Twenty years ago Rwanda had one of the worst road-safety records in the world. But once the government recognized that making roads safer could help with the rehabilitation of a nation traumatized by the 1994 genocide, its efforts have won international acclaim. After the genocide which plunged Rwanda into mourning in 1994, the country knew that one method of rehabilitation was improving its road infrastructure which was damaged during the genocide leading to many road traffic deaths. While traveling to Rwanda, you may encounter road conditions that differ significantly from those in developed countries like the United States. In Rwanda, as in the United States, traffic moves on the right-hand side of the road.
Tourists are prohibited from driving outside Kigali city limits after dark (6:00 p.m.), and are not permitted to use motorcycle-taxis or mini-bus taxis. Due to safety and security concerns, the use of motorcycle-taxis or mini-bus taxis for transportation is not recommended. Regulated orange-striped (along the base of the vehicle) sedan auto taxis are safer, but be sure to agree on a fare before beginning your trip. Public transportation can be dangerous due to overloading, inadequate maintenance, and careless drivers.
The main roads in Rwanda are in relatively good condition, but during the rainy season many side roads are passable only with four-wheel drive vehicles. Night time driving, particularly outside major cities, is hazardous and is discouraged. Often, roadways are not marked and lack streetlights and shoulders. Many sections have deteriorated surfaces. Due to possible language barriers and lack of roadside assistance, receiving help may be difficult. You may be stopped at police roadblocks throughout the country, where your vehicle and luggage may be searched. Service stations are available along main roads.
For those self driving in Rwanda, you should especially exercise caution at traffic circles and traffic lights, as drivers do not always respect the right-of-way. Excessive speed, careless driving, and the lack of basic safety equipment on many vehicles are hazards on Rwanda’s roads. Many vehicles are not well maintained, and headlights are either extremely dim or not used. Drivers tend to speed and pass other cars with little discretion. Some streets in Kigali have sidewalks or sufficient space for pedestrian traffic, while others do not, and pedestrians are forced to walk along the roadway. Street lighting is limited and drivers often have difficulty seeing pedestrians. Additional road hazards include cyclists, pedestrians, and livestock.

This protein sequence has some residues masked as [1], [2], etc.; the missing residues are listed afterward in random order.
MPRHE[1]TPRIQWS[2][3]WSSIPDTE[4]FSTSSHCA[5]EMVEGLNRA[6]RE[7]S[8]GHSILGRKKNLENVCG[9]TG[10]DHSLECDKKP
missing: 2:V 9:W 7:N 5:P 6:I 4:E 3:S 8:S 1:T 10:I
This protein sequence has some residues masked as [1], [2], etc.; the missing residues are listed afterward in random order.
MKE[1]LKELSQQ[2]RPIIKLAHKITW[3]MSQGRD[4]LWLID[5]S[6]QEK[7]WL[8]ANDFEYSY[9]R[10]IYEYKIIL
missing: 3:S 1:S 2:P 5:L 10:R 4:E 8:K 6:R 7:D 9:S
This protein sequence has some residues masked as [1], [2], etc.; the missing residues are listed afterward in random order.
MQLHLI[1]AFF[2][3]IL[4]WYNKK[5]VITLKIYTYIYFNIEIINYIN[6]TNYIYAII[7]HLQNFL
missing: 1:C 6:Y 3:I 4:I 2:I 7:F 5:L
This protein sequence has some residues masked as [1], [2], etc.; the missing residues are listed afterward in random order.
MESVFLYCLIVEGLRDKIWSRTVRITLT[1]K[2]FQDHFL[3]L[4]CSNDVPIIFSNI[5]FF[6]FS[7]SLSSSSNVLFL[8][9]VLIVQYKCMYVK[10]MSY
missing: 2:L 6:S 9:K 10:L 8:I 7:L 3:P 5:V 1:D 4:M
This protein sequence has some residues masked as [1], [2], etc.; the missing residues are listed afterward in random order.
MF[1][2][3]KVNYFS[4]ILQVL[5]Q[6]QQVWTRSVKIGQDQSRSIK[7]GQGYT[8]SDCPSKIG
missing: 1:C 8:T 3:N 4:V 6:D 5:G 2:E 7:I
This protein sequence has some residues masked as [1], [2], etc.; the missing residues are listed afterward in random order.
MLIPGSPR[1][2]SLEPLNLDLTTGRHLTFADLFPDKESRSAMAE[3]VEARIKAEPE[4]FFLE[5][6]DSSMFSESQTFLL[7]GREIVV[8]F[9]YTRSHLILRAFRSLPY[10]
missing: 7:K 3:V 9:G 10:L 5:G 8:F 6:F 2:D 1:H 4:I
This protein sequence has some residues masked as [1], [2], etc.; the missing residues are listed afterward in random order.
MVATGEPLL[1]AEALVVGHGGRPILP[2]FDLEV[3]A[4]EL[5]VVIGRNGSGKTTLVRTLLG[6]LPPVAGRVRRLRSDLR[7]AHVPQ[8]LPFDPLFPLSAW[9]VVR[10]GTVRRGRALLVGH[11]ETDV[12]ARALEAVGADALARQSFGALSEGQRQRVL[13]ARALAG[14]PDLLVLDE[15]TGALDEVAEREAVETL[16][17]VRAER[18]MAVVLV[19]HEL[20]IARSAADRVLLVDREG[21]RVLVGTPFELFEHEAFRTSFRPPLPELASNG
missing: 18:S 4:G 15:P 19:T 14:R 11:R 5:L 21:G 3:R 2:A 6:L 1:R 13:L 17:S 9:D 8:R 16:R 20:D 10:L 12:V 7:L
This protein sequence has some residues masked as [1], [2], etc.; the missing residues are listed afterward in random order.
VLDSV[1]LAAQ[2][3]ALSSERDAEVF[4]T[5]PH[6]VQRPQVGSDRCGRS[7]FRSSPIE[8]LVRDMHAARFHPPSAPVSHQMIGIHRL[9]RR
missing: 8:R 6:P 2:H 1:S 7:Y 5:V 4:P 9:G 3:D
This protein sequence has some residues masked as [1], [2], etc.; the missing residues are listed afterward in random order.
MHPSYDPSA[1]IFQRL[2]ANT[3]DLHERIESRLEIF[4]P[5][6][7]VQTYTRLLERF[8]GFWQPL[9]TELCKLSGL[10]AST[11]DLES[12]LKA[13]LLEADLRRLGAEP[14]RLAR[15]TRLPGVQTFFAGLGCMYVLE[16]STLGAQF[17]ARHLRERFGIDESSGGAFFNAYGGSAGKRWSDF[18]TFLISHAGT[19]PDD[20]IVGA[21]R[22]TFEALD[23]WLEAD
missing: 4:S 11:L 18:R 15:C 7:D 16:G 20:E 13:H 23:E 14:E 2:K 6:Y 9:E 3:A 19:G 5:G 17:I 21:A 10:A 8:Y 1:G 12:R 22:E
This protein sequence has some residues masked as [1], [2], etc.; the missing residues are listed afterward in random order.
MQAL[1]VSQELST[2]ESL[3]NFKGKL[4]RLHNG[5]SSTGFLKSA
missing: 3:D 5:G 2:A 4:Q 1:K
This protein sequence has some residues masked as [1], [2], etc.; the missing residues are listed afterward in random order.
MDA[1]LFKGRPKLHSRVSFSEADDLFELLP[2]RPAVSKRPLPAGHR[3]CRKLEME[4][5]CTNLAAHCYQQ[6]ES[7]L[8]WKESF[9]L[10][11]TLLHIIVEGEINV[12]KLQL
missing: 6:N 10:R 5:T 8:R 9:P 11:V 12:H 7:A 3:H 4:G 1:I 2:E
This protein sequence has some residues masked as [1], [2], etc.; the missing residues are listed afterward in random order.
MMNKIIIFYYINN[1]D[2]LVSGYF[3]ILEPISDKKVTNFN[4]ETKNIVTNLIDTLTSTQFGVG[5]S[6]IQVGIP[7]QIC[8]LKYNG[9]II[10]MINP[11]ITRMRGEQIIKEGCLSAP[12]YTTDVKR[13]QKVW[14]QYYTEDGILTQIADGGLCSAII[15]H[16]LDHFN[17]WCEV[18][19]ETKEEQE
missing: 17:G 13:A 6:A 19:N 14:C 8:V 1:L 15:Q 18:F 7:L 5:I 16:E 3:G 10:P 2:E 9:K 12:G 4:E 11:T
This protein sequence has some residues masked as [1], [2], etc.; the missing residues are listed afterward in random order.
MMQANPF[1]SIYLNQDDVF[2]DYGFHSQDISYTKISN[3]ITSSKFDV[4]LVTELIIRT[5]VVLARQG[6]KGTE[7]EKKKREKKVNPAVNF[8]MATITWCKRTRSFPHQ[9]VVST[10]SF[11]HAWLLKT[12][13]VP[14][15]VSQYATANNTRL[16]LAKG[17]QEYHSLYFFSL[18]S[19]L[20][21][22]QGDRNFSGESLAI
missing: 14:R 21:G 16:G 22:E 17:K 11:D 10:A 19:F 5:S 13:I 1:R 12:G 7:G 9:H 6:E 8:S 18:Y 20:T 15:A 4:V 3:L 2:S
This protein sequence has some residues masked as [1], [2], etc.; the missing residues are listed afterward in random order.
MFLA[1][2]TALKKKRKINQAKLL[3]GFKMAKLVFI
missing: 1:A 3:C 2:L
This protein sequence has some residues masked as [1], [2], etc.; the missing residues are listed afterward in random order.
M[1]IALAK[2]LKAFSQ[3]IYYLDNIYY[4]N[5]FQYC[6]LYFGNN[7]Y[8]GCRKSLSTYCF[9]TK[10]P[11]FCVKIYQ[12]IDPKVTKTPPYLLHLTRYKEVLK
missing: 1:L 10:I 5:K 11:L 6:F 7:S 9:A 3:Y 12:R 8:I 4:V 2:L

Third-party insurance is required and will cover any damages from involvement in an accident resulting in injuries, if you are found not to have been at fault. The driver’s license of individuals determined to have caused an accident may be confiscated for three months. Causing a fatal accident could result in three to six months’ imprisonment. Drunk drivers are jailed for 24 hours and fined 20,000 Rwandan Francs (RWF)(approximately $35). Call 311 from any mobile phone to reach local police or any of these local police station numbers. Ambulance assistance is very limited but can be obtained in Kigali by dialing 912. Wear seat belts and drive with care and patience at all times.
Rwandan traffic laws prohibit the use of mobile phones while driving and, if apprehended, the driver will be fined 10,000 RWF (about $18). Hands-free devices may be used. As of August 2010, after-market tinted window treatments are prohibited on all vehicles; those apprehended will be required to remove them.